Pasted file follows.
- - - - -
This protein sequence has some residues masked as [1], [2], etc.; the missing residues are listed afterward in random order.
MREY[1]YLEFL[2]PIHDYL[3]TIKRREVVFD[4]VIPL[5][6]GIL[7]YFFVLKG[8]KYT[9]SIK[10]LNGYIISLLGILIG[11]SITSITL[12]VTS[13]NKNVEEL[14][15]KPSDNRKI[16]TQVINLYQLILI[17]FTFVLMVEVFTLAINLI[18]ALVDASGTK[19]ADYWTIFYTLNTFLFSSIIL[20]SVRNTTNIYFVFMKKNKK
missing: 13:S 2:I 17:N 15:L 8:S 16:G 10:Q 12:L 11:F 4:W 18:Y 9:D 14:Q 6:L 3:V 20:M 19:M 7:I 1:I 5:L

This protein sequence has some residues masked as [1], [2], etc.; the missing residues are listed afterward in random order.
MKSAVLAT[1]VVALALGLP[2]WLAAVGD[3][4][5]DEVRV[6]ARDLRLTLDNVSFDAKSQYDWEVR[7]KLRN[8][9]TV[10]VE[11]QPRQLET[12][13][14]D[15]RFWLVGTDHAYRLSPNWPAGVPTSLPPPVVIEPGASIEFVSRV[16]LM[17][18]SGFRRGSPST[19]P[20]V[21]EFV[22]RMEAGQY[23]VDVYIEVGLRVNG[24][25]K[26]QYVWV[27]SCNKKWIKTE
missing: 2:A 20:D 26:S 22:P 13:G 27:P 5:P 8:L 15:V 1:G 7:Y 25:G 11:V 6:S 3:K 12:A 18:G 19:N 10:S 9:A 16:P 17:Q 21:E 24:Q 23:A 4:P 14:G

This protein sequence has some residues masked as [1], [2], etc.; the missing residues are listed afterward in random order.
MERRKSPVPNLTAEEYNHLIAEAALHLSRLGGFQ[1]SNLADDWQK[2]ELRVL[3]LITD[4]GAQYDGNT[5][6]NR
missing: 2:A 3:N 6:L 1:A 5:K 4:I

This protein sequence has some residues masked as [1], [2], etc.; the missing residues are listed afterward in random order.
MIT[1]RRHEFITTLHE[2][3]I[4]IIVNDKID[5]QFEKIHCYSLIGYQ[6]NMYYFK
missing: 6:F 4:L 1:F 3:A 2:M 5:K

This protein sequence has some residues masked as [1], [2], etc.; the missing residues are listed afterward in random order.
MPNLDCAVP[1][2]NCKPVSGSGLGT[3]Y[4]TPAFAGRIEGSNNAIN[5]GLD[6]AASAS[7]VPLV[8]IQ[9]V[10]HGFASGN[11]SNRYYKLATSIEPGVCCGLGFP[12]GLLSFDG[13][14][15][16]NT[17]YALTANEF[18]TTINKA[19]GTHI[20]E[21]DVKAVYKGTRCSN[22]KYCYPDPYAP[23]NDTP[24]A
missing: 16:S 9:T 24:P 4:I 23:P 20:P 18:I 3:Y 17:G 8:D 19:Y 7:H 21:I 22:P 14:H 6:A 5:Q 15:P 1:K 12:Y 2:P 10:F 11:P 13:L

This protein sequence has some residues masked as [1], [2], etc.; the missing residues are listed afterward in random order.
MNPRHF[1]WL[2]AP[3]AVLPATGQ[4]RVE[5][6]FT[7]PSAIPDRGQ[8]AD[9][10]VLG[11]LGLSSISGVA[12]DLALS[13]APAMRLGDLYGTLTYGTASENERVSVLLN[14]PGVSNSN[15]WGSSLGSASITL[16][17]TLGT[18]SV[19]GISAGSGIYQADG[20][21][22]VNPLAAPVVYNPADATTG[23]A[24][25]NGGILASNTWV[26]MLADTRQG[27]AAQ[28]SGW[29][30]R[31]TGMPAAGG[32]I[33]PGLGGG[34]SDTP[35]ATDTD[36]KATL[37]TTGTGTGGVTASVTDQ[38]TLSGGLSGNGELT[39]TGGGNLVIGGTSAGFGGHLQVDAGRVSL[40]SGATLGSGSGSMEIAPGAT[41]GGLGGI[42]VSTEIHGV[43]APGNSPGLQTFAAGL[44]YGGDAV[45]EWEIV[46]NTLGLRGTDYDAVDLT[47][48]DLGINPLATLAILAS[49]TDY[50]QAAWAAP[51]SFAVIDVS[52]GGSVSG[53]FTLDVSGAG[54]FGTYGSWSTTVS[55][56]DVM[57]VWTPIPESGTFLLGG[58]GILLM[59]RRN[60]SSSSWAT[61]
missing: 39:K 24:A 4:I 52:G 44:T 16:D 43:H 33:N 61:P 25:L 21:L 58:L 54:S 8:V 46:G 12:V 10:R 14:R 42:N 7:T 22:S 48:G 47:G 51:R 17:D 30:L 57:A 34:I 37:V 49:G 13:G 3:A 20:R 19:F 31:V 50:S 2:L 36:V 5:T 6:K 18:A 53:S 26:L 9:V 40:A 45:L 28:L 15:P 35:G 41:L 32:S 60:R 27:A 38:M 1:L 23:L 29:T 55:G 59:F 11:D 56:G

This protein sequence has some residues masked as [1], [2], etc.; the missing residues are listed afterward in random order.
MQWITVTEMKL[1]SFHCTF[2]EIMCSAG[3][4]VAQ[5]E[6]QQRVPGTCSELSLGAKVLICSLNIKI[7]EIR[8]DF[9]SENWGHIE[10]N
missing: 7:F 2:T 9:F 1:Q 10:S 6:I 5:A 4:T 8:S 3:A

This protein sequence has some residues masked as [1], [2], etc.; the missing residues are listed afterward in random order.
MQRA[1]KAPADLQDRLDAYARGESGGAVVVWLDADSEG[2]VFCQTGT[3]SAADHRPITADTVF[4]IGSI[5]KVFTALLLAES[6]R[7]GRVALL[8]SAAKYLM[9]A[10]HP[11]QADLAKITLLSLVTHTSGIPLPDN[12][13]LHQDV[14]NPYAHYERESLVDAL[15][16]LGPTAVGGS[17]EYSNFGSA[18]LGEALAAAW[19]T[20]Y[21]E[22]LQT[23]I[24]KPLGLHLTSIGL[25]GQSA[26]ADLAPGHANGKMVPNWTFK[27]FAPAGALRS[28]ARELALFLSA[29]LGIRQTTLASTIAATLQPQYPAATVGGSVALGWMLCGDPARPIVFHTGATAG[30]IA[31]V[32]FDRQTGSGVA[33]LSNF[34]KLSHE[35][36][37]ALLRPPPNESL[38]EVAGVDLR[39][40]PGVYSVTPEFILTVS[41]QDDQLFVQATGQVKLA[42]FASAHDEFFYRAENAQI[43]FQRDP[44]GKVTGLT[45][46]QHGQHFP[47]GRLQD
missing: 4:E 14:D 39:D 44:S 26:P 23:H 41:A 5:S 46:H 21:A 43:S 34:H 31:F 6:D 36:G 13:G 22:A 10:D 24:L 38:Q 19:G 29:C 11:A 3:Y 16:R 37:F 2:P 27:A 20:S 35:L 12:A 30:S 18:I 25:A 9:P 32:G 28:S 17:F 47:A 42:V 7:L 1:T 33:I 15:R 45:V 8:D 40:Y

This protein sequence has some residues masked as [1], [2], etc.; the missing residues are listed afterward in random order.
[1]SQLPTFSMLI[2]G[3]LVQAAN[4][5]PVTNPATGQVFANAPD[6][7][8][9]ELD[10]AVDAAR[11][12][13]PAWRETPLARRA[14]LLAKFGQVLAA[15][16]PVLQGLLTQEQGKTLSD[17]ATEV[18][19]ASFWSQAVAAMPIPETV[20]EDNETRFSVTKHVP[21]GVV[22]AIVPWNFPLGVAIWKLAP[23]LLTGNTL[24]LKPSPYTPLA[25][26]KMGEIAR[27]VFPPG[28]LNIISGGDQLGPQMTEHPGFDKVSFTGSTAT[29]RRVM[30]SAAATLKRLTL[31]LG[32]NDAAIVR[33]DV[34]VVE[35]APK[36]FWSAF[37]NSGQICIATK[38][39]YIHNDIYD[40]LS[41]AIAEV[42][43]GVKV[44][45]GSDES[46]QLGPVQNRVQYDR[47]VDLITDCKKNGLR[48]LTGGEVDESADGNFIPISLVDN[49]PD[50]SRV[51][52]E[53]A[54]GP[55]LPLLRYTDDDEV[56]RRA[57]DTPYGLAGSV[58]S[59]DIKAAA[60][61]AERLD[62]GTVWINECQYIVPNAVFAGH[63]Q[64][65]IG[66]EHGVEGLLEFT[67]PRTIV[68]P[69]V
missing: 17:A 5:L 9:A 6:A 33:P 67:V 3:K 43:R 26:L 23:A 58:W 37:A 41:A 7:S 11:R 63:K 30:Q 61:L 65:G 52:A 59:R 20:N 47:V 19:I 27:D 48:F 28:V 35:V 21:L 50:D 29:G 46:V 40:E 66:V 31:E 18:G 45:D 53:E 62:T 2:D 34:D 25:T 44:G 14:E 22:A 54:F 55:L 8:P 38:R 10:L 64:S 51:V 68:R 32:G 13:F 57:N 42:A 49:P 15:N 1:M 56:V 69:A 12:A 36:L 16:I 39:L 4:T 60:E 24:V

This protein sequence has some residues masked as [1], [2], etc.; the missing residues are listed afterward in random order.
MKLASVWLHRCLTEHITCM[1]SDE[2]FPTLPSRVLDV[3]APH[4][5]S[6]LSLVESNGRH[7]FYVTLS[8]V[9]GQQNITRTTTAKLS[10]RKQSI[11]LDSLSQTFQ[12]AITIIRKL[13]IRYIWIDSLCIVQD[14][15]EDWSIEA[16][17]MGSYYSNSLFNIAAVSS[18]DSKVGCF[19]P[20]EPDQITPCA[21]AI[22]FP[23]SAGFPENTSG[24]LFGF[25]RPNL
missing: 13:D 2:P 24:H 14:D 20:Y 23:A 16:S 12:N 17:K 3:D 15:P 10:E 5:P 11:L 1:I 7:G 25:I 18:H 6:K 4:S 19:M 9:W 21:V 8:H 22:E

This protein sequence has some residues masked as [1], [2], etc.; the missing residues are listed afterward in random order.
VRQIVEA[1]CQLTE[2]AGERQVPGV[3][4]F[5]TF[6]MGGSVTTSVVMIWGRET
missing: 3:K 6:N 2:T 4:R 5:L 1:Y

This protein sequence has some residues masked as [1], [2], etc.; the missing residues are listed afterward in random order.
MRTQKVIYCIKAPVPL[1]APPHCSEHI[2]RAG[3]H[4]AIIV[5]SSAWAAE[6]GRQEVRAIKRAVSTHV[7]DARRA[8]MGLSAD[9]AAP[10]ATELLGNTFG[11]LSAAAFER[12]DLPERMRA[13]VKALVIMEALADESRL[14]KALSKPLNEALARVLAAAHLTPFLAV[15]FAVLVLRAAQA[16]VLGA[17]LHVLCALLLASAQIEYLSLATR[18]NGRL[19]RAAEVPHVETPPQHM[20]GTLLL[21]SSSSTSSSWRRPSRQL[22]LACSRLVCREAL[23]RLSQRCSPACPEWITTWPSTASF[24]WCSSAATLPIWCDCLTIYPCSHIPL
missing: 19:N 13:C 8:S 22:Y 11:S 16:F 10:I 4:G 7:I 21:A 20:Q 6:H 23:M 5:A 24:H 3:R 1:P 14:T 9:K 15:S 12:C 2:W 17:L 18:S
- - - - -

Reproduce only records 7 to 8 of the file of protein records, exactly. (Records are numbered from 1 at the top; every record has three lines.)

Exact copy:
This protein sequence has some residues masked as [1], [2], etc.; the missing residues are listed afterward in random order.
MQWITVTEMKL[1]SFHCTF[2]EIMCSAG[3][4]VAQ[5]E[6]QQRVPGTCSELSLGAKVLICSLNIKI[7]EIR[8]DF[9]SENWGHIE[10]N
missing: 7:F 2:T 9:F 1:Q 10:S 6:I 5:A 4:T 8:S 3:A

This protein sequence has some residues masked as [1], [2], etc.; the missing residues are listed afterward in random order.
MQRA[1]KAPADLQDRLDAYARGESGGAVVVWLDADSEG[2]VFCQTGT[3]SAADHRPITADTVF[4]IGSI[5]KVFTALLLAES[6]R[7]GRVALL[8]SAAKYLM[9]A[10]HP[11]QADLAKITLLSLVTHTSGIPLPDN[12][13]LHQDV[14]NPYAHYERESLVDAL[15][16]LGPTAVGGS[17]EYSNFGSA[18]LGEALAAAW[19]T[20]Y[21]E[22]LQT[23]I[24]KPLGLHLTSIGL[25]GQSA[26]ADLAPGHANGKMVPNWTFK[27]FAPAGALRS[28]ARELALFLSA[29]LGIRQTTLASTIAATLQPQYPAATVGGSVALGWMLCGDPARPIVFHTGATAG[30]IA[31]V[32]FDRQTGSGVA[33]LSNF[34]KLSHE[35][36][37]ALLRPPPNESL[38]EVAGVDLR[39][40]PGVYSVTPEFILTVS[41]QDDQLFVQATGQVKLA[42]FASAHDEFFYRAENAQI[43]FQRDP[44]GKVTGLT[45][46]QHGQHFP[47]GRLQD
missing: 4:E 14:D 39:D 44:S 26:P 23:H 41:A 5:S 46:H 21:A 43:S 34:H 31:F 6:D 36:G 13:G 22:A 10:D 24:L 38:Q 19:G 29:C 11:A 3:Y 16:R 37:F 2:P 27:A 20:S 35:L 12:A 30:S 18:I 25:A 9:P 32:G 28:S 17:F 47:A 42:V 7:L 1:T 33:I 15:R 45:V 8:D 40:Y